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Case History

Image not available. A 56-year-old previously fit woman presents with paraparesis of 24 hours duration on a background of 4 weeks of mild malaise and progressive back pain. An urgent magnetic resonance scan of the spine reveals destructive vertebral lesions at T8-T9 causing spinal cord compression (Figure 11.1). A chest radiograph shows a right lower lobe infiltrate.

What underlying malignancies would you consider in the differential diagnosis?

What is the immediate management?

What are the treatment options and how should the decision be based?

Figure 11.1

Detail from magnetic resonance scan showing an epidural soft tissue metastasis encroaching on the spinal canal and cord at the level of a thoracic vertebra.

Background

What underlying malignancies would you consider in the differential diagnosis?

Image not available. Breast cancer is common in women of this patient's age and may present like this. The chest radiograph appearances may be due to an obstructing bronchial lesion, so primary lung carcinoma metastatic to the spine should be considered. The picture of localized destructive bony lesions also fits with multiple myeloma, which may present with concurrent respiratory tract infection due to associated immune suppression.

Other less common malignancies that have an affinity for bone and may present as spinal cord compression include renal and thyroid cancers. Of course lymphoma may present with almost any clinical picture and should always be considered in the differential diagnosis of metastatic spinal cord compression.

Discussion

What is the immediate management?

Image not available. Metastatic spinal cord compression (MSCC) is an oncological emergency as the process and consequent neurological deficits are remediable if treated early enough. Extrinsic compression of the cord, either by bony fragments or metastatic tumour, leads to vasogenic oedema. At this stage the process is potentially reversible but if the oedema progresses to ischaemia, neuronal death and permanent neurological deficit will occur.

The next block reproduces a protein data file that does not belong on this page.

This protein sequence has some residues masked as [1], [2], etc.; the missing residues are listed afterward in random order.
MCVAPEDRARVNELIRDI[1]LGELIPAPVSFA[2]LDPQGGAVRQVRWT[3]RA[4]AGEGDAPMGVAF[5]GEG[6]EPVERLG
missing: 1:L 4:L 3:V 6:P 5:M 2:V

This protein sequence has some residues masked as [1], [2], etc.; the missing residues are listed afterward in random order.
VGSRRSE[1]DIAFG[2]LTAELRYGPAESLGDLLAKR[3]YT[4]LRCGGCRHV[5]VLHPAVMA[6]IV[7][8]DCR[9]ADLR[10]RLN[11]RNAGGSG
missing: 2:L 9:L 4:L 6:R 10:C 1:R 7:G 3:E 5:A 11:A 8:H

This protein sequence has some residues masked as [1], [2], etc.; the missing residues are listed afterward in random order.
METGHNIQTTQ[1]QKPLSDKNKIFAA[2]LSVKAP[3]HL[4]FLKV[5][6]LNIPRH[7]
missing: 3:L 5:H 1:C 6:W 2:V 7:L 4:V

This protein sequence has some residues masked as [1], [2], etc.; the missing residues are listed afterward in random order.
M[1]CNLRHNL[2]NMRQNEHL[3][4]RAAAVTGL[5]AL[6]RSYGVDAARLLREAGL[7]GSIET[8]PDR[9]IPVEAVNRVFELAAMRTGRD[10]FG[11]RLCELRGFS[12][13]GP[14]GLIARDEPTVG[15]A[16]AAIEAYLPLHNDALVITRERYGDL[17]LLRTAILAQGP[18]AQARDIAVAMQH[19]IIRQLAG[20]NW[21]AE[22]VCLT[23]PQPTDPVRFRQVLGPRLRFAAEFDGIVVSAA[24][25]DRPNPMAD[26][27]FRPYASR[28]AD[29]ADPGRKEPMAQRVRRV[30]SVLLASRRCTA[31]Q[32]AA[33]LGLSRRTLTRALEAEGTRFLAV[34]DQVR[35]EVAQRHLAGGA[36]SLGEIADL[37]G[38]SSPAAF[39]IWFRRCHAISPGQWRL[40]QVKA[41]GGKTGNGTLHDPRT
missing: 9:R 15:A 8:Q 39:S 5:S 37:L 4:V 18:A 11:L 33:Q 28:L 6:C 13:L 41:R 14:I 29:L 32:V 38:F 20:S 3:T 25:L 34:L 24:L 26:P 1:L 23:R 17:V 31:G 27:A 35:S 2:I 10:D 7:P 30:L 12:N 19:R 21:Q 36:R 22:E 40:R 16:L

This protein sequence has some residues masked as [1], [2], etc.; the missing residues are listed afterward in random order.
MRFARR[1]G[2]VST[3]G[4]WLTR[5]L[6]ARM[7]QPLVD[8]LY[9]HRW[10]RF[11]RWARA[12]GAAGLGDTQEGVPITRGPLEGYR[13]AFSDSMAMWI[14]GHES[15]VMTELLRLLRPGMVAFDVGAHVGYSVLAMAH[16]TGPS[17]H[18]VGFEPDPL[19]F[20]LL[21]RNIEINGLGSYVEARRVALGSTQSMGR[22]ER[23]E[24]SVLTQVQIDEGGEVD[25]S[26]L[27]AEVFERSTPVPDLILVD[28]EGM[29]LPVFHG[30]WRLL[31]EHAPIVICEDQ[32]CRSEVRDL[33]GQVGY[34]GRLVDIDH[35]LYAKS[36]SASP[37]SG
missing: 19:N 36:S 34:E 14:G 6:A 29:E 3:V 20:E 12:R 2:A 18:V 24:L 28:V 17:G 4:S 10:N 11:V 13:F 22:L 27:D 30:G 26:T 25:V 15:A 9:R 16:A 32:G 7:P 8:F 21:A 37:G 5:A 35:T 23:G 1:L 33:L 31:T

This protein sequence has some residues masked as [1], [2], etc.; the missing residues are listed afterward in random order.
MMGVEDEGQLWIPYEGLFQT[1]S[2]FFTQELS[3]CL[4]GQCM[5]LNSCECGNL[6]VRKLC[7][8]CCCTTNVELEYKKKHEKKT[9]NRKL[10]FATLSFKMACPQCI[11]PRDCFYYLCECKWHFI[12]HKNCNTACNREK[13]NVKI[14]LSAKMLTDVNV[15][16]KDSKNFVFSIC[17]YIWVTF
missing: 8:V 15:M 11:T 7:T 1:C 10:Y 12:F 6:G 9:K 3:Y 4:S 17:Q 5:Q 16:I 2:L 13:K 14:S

High-dose dexamethasone should be initiated immediately as steroids can play a vital role in reducing oedema, inhibiting prostaglandin synthesis and possibly downregulating vascular endothelial growth factor. Some evidence suggests that patients treated with very high-dose corticosteroids (i.e. dexamethasone 100 mg) have improved motor function and longer maintenance of ambulation compared to those receiving moderate doses (e.g. dexamethasone 10–30 mg) (reviewed in Loblaw et al.1). This is at the expense of more frequent serious adverse events related to steroid use. One phase II study suggested that in patients with good motor function at the time of diagnosis of MSCC, corticosteroids might not be necessary prior to radiotherapy treatment,2 but their omission is not standard practice.

What are the treatment options and how should the decision be based?

The choice of definitive initial emergency treatment for MSCC lies between surgery and radiotherapy. ...

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